The size of the gas field will be calculated in the next fortnight
A new gas field has been discovered under waters to the west of Shetland.
The size of the find within the Glenlivet field is yet to become clear, but the Aberdeen-based company behind it said it could be significant.
Faroe Petroleum, who made the find along with operator and partner Dong E&P, said it appeared to be a high-quality reservoir.
It is also within 10 miles of a gas-gathering pipeline network being planned for the Laggan field by Total.
The Laggan field is believed to have about one trillion cubic metres of gas, which is seen as having a growing significance for supply as other gas fields in British waters are depleted and the country becomes more dependent on imports.
Glenlivet is also the site of a smaller find, called Laxford, and a number of other exploration targets.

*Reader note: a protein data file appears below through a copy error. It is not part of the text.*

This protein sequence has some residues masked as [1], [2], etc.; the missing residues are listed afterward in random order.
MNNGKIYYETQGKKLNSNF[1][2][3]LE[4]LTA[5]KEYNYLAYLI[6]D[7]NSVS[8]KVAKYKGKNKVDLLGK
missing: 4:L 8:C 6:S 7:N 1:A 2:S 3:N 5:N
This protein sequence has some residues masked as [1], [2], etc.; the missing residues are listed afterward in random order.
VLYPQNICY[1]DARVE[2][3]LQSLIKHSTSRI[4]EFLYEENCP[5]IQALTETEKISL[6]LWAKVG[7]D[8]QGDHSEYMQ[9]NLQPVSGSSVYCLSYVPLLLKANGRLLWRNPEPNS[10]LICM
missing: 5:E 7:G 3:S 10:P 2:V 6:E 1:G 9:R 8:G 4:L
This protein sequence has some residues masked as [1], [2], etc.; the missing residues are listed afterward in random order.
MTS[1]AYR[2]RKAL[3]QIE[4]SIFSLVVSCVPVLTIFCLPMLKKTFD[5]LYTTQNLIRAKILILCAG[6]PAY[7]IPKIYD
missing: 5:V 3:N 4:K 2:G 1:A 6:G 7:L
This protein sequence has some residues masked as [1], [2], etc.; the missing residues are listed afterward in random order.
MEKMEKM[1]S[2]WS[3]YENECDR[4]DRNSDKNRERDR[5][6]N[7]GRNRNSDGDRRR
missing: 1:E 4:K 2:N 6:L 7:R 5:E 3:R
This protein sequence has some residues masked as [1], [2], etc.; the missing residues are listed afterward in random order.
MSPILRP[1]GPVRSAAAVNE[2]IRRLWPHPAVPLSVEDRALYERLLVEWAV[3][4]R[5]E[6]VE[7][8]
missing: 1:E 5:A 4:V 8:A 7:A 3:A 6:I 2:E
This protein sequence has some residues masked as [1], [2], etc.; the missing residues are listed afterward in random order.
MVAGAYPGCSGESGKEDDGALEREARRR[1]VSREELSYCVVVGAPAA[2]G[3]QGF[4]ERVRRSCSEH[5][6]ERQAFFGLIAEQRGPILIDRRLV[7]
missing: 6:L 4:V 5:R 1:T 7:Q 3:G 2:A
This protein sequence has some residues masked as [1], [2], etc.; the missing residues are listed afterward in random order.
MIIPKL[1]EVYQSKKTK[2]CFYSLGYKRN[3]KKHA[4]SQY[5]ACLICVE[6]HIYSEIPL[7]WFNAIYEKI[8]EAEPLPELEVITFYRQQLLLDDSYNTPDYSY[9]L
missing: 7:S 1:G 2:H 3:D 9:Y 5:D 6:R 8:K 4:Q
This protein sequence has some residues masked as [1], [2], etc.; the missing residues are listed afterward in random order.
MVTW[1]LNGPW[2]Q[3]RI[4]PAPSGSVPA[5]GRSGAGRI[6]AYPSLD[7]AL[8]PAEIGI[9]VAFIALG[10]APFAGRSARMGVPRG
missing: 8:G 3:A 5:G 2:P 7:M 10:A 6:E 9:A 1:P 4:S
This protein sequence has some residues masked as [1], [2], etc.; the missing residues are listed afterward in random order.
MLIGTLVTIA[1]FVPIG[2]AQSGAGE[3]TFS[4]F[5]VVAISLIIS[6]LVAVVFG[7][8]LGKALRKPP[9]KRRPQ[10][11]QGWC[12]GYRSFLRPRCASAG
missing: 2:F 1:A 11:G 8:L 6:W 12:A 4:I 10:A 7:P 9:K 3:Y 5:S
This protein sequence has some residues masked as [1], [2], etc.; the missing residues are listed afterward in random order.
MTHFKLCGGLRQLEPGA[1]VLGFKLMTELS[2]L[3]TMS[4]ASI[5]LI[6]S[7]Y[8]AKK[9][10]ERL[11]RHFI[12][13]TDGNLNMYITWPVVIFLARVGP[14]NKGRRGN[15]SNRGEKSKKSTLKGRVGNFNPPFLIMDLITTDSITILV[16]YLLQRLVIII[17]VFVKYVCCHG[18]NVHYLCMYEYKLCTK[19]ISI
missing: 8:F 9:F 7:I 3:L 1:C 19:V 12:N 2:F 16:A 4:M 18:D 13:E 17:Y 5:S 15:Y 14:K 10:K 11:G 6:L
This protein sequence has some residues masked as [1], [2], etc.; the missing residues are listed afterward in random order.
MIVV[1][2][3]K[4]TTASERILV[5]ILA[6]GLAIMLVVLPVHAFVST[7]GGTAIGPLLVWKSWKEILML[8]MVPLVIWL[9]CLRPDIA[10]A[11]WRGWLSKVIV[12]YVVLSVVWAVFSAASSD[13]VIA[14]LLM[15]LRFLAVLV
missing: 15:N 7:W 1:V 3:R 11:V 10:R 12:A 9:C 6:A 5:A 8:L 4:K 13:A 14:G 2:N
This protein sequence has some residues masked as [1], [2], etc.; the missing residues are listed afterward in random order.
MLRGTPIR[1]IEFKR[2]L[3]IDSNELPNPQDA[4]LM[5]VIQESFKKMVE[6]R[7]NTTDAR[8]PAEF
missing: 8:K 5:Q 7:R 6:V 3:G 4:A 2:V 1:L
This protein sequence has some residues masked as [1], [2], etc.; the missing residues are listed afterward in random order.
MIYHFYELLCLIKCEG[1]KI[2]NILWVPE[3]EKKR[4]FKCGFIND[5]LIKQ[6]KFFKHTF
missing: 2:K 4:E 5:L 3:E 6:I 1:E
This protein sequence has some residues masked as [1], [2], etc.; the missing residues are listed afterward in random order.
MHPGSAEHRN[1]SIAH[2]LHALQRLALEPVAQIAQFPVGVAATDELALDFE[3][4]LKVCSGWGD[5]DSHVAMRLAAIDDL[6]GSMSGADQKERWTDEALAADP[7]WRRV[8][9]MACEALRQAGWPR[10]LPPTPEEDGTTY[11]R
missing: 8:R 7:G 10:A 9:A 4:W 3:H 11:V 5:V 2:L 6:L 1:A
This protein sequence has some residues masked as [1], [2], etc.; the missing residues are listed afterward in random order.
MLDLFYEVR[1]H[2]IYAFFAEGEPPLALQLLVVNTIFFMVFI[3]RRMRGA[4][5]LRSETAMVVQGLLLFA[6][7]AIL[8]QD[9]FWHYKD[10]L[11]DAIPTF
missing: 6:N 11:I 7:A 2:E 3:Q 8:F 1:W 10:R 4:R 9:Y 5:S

The prospects to the west of Shetland are seen as more challenging than the North Sea because they are in deeper water and face tougher weather conditions.
The area has been more successful in oil exploration, with the Foinaven, Schiehallion and Clair fields in production.
The new Glenlivet find is in 1,430ft of water, with the well reaching a total depth of 7,654ft on Friday.
Within the next two days, the exploring companies will decide on drilling a side track well to check the extent of their find. A calculation of the size is expected within two weeks.
Graham Stewart, chief executive of Faroe Petroleum, said: "Glenlivet is Faroe's first Atlantic Margin discovery and confirms the presence of a significant accumulation of hydrocarbons in a high-quality reservoir".